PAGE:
HENRY BATEMAN. beloved wife of the late Mr. Isaac Lowe, 13 CANONBURY LANE, LONDON.

entered the spiritual world. She bore her

sufferings for several months with exAt Derby, April 25, in his seventy- emplary fortitude. Her simplicity of fourth year, Thomas Robinson. The character endeared her to all who knew deceased was for several years one of her. And this simplicity seemed to the deacons of the Derby Society. He culminate in perfect peace as she passed first became acquainted with the doc- away to her eternal home.

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THERE is an analogy between the physical and the moral world, or between the world of matter and the world of mind. Attraction is that which makes our world at once a planet and a globe. The earth is preserved in its orbit by being attracted to the sun as the centre of the system of which it is a part; and it is preserved as a globe by its parts being attracted to its own centre. Attraction thus acts upon it in two different ways, or from two different centres. This, however, does not include the whole system of attraction. Not only does the sun attract the planets, but the planets attract the sun. But as the sun is the origin as well as the centre of attraction, the attraction of the planet upon the sun is only the reaction of the sun's action—the reflex action of the planet upon the sun, which makes their action mutual, mutuality being a necessary condition of all conjunction. There is still another bond of attraction in our solar system and in the entire system of the universe. There is a mutual attraction between all the bodies that form our solar system, and between all the solar systems that make up the entire physical universe, or the whole astral heaven, every star in which is a sun and the centre of a system. Attraction is therefore that power or force by which the parts, general and particular, of the physical universe are held together, and form one grand whole, endowed with life, and moving in one sublime harmony.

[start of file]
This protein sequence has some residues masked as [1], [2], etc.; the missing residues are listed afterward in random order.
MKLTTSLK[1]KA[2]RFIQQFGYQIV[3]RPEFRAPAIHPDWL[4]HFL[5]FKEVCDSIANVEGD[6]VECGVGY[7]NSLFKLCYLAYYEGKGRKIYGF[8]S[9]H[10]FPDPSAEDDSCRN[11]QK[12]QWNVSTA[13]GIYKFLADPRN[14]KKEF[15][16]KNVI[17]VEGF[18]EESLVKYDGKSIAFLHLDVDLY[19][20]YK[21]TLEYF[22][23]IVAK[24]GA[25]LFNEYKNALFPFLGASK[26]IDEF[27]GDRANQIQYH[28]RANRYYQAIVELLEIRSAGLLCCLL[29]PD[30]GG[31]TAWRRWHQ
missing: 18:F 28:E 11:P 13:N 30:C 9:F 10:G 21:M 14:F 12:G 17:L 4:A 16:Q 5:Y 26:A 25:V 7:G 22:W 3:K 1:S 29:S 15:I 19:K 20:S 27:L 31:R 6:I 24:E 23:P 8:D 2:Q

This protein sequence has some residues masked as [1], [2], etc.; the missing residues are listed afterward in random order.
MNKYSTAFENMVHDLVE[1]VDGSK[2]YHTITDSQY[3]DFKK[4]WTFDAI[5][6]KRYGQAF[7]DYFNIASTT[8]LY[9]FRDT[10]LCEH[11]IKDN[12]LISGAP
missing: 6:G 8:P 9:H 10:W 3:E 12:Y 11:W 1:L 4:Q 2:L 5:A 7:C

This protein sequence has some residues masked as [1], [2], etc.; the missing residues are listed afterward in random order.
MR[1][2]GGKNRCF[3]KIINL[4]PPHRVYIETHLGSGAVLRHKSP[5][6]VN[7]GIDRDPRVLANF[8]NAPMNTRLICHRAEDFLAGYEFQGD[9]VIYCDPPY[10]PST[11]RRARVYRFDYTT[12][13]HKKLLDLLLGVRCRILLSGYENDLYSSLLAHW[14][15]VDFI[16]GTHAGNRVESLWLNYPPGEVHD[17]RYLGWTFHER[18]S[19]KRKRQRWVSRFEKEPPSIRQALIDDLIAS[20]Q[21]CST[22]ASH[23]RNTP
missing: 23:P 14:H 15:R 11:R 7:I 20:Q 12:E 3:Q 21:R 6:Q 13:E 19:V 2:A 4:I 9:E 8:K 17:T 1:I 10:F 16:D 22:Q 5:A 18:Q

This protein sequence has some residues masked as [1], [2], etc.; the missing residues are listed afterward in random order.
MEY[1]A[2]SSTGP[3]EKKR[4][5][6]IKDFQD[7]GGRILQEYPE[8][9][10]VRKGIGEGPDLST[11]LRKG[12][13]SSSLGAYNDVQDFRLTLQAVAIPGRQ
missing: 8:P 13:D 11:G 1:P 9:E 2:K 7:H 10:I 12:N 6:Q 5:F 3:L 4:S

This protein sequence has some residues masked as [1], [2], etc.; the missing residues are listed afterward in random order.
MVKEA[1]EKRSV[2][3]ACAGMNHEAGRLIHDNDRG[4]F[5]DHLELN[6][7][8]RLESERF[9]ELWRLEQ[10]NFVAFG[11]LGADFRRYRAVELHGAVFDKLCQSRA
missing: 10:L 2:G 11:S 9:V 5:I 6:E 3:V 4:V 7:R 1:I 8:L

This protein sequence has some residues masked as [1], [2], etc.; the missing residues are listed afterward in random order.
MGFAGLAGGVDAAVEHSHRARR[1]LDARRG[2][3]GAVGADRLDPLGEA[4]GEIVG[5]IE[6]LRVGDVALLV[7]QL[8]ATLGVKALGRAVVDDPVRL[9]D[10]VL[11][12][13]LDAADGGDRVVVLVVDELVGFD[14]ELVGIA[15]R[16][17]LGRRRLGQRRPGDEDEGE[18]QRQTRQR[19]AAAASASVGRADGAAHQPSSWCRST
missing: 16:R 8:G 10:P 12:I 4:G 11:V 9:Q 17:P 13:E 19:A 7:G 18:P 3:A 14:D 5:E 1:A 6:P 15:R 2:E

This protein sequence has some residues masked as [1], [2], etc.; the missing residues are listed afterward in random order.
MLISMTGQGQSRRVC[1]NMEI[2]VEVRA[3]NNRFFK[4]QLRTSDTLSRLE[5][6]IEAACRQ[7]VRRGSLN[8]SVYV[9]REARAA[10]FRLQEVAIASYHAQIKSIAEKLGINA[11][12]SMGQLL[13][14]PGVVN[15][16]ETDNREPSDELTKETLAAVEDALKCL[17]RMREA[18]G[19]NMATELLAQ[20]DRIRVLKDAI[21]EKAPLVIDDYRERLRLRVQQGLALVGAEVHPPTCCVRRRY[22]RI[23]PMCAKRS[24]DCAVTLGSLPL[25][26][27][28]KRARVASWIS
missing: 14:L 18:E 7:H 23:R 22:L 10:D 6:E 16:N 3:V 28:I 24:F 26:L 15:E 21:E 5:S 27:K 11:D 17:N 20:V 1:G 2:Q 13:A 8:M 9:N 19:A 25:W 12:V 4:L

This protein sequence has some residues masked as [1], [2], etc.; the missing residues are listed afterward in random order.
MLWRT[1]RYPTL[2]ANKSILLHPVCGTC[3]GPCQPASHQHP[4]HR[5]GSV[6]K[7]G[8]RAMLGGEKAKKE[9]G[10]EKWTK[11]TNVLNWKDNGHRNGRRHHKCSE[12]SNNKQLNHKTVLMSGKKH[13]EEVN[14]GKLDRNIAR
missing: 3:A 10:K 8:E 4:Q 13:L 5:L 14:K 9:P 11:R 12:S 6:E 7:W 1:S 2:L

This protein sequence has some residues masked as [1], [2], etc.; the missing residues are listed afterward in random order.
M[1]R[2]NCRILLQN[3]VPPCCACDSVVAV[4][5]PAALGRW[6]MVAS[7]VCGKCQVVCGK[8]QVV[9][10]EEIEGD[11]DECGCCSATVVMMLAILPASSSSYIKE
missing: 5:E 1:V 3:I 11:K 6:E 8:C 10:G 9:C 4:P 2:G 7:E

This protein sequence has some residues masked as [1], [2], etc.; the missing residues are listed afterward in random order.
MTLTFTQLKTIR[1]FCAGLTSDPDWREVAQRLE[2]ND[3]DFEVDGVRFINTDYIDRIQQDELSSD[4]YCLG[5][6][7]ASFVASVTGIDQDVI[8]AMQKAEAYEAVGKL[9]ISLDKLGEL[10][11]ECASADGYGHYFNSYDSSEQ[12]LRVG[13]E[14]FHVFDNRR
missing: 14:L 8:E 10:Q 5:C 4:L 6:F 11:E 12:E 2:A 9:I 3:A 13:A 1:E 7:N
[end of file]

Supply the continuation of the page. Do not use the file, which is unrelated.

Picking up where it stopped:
What attraction is to the physical world love is to the moral world. Love is the attractive power by which its unity is preserved, and, by its unity, its order, harmony, and utility-nay, its very being and existence are dependent upon the attractive power of love, for there could be no life without unity, order, harmony, and use. As attraction, although the same force, acts on the physical world in two different ways, from the sun and from its own centre, so does love act in two distinct ways upon the moral world. The Lord, as the Sun of heaven, is the great centre of attraction, by which all souls and all communities of souls, in all worlds celestial and terrestrial, are preserved in connection with Him as their great First Cause, in whom they live and move and have their being. Love is the Divine attractive power. By love through wisdom God created the universe, by love through wisdom He sustained it, and by love through wisdom He guides it to its destined end, which is use, and therefore happiness to those for whose sake it exists. As the Lord by the attractive power of love holds all souls in connection with Himself, so by the attractive power of love all souls and all communities are held in connection with each other. There is thus an attractive force which connects us with the Lord and an attractive force which connects us with each other. These two forces, which are the same force acting in two different ways or from two different centres, are expressed in the two universal laws of love to God and love to the neighbour. We have already considered the first of these two loves, love to God; we are now to consider the second, which is love to the neighbour. Love to God is not only the primary love, it is also the origin of the secondary love. Unless God were Love we could neither love God nor our neighbour. His love is that which inspires us with love both to Him and to each other. We shall endeavour to show how His love acts upon us, so as to produce in us love to one another, and through love to one another practical love to Him, for love to each other, though second in its origin and in its importance, is first in regard to time; for how can we love God whom we have not seen, if we do not love our brother whom we have seen? As in all other cases, too, love to each other follows the law of order --first that which is natural and afterwards that which is spiritual Natural love first, spiritual love afterwards.